Champagne, the posh man’s bubbly of choice, is often said to taste better out of a tall thin glass than it does in a traditional wine glass or coupe. Now scientists have proved it – it’s all to do with the bubbles.
Apparently that tingling sensation that champagne is meant to give you as you imbibe Bond’s sparkling aperitif of choice, is all down to the concentration of carbon dioxide (that’s what gives fizzy drinks their fizz) at the top. A tall thin glass like a champagne flute traps more of the gas released from the bubbly at the top of the glass where you dip your nose into as you drink than a wider, more open glass would.
You average bottle of champers contains about 9g of dissolved carbon dioxide, enough for five-litres of gas at room temperature and pressure. That carbon dioxide irritates the sensory nerves in your nose and gives you the characteristic tingling sensation – something that the French researchers behind the study in PLoS One insist is “essential” to the champagne experience.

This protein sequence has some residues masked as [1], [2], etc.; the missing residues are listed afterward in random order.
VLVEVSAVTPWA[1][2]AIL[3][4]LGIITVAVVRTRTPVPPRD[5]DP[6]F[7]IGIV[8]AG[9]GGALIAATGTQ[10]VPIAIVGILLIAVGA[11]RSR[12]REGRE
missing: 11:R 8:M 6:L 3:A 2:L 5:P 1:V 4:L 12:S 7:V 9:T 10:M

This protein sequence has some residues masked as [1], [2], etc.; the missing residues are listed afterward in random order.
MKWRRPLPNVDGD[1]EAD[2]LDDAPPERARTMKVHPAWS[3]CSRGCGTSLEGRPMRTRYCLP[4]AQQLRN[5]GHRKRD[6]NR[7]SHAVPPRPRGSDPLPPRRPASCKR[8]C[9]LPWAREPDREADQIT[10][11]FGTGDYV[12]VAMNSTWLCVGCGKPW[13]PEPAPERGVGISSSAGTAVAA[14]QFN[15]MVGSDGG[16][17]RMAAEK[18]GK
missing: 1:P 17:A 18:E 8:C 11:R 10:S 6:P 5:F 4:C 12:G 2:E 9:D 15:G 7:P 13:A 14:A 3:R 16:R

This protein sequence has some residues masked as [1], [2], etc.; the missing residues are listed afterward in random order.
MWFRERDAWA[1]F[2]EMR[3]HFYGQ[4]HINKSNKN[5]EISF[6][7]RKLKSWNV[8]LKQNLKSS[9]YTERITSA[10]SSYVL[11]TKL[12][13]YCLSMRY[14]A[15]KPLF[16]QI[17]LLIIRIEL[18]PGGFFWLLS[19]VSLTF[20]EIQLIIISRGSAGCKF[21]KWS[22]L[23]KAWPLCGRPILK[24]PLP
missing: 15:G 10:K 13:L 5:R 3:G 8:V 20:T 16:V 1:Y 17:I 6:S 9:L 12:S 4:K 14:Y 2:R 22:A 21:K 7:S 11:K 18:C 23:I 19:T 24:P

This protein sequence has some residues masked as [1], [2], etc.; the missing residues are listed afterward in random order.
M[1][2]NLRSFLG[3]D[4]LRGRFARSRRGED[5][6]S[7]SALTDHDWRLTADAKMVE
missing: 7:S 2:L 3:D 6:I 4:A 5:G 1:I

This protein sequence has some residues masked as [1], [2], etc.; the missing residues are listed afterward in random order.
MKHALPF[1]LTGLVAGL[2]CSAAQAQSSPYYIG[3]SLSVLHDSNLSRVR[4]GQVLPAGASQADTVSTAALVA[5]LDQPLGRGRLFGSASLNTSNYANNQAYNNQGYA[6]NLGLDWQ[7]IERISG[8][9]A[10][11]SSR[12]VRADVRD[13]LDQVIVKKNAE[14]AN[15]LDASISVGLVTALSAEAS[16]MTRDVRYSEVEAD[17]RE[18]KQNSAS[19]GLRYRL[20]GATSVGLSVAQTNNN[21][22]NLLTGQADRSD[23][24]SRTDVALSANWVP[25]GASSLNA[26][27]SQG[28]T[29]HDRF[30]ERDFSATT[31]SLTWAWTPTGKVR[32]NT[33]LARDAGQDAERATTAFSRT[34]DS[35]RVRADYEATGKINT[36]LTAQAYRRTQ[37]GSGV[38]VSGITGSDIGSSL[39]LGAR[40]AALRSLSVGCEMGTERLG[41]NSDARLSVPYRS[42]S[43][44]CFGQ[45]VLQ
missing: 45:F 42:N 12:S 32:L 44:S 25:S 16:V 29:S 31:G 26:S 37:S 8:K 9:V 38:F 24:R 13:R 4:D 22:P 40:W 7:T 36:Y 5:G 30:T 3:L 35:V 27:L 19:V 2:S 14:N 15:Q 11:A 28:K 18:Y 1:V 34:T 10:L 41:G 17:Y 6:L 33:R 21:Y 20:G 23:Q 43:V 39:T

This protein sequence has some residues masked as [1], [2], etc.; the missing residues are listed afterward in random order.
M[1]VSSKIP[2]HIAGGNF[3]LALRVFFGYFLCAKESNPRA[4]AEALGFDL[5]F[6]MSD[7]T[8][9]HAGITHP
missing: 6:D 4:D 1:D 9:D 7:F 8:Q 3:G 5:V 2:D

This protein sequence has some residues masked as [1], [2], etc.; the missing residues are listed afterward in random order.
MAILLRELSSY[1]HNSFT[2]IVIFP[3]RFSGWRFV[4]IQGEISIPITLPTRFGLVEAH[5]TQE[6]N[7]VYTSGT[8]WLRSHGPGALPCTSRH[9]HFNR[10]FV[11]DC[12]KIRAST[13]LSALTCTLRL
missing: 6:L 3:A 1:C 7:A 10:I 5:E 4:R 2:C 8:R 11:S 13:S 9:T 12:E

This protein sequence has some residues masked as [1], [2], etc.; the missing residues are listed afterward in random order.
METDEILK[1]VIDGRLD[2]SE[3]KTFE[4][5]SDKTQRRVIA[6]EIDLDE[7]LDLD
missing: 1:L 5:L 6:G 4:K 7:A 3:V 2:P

So there you have it – science says champagne is better drank from a flute. Then again anything sparkling and alcoholic probably is; be it cava (the poor man’s champagne) or my personal favourite, prosecco. Apart from cider; I would hazard a guess that that might have a bit of nasty nose-nip to it if you trapped all the gas it shot out of it in the top of a glass. I propose a test of all things sparkly and alcoholic just to make sure – who’s with me? [PloS One via PA]
Image credit: Champagne from Shutterstock